Past Their Prime Nightlife Years, They’d Just Like A Good Night’s Sleep

On the off chance that marketers decide to pay attention to older consumers—i.e., the people with the most money to spend—they’ll have a drowsy crowd on their hands. Commissioned by the International Longevity Center-USA and fielded by Gallup, a survey of Americans age 50 and older finds sleep (or the lack thereof) is a major concern. Twentysomethings may be a bit logy after a night at the after-hours clubs, but sleep rises to the level of a health issue for many of their 50-plus elders.

Forty-six percent of those in the 50-and-up cohort get less than seven hours of sleep on an average night, including 20 percent who get less than six hours. Thirty-eight percent said they get a good night’s sleep an average of four or fewer nights per week. Thirty-four percent believe they need more sleep than they’re getting; half of those who feel this way think they have “a sleep problem.” Few 50-plusers regard lack of sleep as a trivial matter: 86 percent think it’s generally bad for one’s health, and 79 percent think it can raise one’s risk of serious illness. Nor do people in this age bracket think they’ve outgrown the need for a full night’s sleep: A minority of them (39 percent) subscribed to the notion that “the older you get, the less sleep you need.”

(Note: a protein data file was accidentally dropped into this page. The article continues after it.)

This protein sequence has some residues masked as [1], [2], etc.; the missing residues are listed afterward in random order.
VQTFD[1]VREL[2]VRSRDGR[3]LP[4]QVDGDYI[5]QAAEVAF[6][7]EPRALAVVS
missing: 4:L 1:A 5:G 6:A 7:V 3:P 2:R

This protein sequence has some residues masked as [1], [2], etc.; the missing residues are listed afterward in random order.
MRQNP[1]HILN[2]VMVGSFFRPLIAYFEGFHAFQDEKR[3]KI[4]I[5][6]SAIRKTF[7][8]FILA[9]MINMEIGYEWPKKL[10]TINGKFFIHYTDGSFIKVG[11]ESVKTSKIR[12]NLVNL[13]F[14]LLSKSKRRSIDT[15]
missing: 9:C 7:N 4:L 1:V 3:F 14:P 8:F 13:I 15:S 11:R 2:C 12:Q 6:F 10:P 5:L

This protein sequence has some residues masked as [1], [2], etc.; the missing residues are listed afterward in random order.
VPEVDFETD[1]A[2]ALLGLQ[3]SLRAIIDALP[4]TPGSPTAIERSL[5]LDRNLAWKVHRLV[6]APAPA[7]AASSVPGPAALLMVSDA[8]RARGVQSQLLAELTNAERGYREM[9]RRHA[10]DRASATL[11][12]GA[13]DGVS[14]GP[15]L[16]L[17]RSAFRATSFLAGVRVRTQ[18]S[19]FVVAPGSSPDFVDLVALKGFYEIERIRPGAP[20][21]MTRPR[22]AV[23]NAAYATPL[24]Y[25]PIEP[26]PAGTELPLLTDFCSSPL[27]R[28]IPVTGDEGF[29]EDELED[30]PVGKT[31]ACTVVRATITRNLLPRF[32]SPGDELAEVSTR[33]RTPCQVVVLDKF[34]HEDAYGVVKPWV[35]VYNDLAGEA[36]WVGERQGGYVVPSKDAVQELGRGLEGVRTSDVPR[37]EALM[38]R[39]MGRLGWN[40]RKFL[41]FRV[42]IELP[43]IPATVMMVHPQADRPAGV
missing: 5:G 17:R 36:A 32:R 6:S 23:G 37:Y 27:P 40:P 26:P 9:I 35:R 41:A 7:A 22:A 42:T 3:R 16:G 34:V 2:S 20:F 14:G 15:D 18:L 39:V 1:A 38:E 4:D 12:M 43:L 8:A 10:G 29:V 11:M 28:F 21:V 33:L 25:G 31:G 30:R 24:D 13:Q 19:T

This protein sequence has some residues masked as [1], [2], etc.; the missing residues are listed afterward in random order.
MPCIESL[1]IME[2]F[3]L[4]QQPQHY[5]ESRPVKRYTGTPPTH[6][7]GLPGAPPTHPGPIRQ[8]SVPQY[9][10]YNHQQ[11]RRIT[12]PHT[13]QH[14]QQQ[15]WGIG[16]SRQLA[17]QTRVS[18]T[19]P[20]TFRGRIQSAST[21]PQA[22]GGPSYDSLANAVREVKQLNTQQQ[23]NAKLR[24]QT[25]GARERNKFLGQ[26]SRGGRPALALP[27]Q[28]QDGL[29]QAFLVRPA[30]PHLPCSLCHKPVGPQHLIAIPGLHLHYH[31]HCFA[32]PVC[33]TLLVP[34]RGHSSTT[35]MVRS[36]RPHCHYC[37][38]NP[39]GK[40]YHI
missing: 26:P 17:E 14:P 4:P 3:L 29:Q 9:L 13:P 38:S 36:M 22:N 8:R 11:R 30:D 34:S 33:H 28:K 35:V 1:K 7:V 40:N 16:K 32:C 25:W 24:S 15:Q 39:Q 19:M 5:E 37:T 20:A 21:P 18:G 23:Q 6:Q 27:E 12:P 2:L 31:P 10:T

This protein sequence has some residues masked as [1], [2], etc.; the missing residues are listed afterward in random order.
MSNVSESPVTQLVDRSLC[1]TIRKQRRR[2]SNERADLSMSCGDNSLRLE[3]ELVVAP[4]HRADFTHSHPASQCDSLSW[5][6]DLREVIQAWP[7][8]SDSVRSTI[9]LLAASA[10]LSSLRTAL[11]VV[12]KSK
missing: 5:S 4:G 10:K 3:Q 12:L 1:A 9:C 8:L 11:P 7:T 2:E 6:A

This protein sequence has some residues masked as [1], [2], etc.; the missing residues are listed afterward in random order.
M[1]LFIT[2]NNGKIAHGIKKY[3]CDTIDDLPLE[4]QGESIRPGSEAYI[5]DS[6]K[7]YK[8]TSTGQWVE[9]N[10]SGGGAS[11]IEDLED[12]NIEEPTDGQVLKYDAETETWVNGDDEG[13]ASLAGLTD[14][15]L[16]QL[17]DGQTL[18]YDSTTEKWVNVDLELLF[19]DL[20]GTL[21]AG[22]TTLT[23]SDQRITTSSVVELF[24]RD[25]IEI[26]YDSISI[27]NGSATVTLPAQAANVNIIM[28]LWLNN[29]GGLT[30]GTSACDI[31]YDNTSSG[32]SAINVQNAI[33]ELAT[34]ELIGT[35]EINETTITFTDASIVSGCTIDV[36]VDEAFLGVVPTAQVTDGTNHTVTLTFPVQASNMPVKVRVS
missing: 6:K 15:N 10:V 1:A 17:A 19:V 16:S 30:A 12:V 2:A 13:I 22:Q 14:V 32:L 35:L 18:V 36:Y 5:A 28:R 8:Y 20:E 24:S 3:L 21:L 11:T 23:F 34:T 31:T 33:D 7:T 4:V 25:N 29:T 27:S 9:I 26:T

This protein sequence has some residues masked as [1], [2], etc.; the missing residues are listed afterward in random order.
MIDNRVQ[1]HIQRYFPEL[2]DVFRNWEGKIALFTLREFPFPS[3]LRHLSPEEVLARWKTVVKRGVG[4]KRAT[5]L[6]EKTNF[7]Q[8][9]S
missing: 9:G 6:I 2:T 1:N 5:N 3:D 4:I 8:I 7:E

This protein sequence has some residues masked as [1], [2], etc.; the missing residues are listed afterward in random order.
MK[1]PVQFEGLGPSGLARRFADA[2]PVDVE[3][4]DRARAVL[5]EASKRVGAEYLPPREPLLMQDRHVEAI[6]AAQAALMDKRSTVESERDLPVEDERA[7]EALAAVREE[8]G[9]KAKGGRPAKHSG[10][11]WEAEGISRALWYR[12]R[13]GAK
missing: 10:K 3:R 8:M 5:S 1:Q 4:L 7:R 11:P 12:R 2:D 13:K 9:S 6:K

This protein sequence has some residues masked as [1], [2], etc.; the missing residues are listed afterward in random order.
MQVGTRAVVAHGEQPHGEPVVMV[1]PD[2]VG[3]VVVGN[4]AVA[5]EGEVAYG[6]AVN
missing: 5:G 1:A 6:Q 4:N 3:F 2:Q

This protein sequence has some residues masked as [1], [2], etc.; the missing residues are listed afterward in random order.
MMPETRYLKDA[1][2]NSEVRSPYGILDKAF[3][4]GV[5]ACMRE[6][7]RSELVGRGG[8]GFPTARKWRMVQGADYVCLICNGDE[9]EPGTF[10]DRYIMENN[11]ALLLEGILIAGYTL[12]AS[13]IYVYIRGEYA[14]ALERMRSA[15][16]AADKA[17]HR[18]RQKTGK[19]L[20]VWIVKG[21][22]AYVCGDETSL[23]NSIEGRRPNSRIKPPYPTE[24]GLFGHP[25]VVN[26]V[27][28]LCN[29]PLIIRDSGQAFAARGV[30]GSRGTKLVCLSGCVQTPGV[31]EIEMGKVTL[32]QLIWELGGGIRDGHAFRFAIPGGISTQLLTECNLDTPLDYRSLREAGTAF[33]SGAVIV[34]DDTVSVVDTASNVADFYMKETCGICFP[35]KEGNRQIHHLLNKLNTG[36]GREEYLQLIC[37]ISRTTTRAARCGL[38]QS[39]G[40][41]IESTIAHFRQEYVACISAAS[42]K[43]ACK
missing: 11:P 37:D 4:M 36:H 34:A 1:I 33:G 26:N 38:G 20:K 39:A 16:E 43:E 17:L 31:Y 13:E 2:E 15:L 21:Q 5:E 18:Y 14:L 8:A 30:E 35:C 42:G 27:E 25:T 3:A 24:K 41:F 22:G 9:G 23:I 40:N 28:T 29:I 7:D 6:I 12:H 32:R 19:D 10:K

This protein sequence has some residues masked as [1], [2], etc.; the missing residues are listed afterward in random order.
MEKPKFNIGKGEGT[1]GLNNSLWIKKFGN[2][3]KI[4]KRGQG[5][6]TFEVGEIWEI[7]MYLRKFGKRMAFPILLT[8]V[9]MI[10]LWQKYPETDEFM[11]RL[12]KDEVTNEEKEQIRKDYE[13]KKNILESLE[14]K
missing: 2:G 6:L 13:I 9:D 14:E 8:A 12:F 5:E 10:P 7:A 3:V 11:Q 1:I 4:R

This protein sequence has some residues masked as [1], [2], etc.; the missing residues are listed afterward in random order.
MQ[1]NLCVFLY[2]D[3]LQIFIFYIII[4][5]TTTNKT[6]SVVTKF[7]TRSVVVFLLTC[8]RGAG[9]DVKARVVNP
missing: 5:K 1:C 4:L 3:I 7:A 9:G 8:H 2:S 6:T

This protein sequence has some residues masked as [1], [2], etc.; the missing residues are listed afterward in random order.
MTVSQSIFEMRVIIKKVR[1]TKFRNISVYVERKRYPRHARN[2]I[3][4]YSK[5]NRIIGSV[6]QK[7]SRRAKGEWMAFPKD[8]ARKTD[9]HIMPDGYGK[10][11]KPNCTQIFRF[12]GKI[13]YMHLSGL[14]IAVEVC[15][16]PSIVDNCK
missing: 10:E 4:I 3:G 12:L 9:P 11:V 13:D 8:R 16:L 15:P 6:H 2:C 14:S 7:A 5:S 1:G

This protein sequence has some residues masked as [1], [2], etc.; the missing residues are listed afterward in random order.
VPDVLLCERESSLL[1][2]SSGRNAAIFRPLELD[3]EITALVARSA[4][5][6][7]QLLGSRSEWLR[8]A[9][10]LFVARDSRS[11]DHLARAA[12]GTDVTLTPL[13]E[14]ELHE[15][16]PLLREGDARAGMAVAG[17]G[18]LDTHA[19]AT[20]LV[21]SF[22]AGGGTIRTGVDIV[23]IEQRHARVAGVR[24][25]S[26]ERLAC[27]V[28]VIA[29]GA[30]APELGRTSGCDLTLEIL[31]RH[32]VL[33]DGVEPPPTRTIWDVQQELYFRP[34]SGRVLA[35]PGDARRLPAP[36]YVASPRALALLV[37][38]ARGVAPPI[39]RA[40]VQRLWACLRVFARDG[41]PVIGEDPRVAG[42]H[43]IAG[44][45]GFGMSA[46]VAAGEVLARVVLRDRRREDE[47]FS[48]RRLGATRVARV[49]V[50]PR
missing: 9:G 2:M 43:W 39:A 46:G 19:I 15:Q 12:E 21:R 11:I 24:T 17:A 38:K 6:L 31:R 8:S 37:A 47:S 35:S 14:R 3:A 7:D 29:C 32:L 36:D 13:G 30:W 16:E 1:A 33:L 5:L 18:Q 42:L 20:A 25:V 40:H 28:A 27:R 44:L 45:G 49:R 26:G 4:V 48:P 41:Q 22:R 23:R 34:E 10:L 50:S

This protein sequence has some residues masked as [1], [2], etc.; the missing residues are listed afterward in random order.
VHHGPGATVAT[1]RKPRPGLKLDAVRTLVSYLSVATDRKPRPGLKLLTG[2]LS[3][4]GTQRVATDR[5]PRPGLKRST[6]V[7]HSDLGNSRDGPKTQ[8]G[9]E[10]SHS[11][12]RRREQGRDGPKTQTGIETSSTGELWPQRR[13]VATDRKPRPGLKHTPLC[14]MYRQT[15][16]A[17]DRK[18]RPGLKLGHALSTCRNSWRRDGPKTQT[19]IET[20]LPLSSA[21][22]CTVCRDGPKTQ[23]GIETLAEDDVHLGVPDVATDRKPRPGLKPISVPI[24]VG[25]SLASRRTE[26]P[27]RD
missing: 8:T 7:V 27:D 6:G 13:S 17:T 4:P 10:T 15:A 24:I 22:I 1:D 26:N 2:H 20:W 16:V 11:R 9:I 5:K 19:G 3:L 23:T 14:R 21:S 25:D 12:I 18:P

You’d think all this would be a boon to the prescription-sleep-medication industry. It turns out, though, that many 50-plusers are wary of such drugs. Among those who believe they have a sleep problem, just 25 percent said they take prescription sleep medications. Safety concerns clearly suppress demand for such drugs: 73 percent of respondents said they’re concerned about the medications’ “long-term effects”; 68 percent worry about becoming addicted; 67 percent fear they’ll feel groggy during the day; 63 percent worry about interactions with other medications they take. Apart from prescription medications, 11 percent of those with sleep problems take over-the-counter sleep drugs. Nearly as many (8 percent) use over-the-counter antihistamines and cold medicines to help themselves sleep. Six percent use prescription drugs that weren’t prescribed for sleep problems, matching the number who use herbal remedies.

Prominent among the factors that interfere with 50-plusers sleep is worry: 37 percent said worrying has made it harder for them to fall asleep during the past month; 26 percent said it has made it harder for them to stay asleep. In a pinch, they could watch television and see if that knocks them out. After all, 22 percent of respondents reported having dozed off while watching a TV show or movie they’d wanted to see.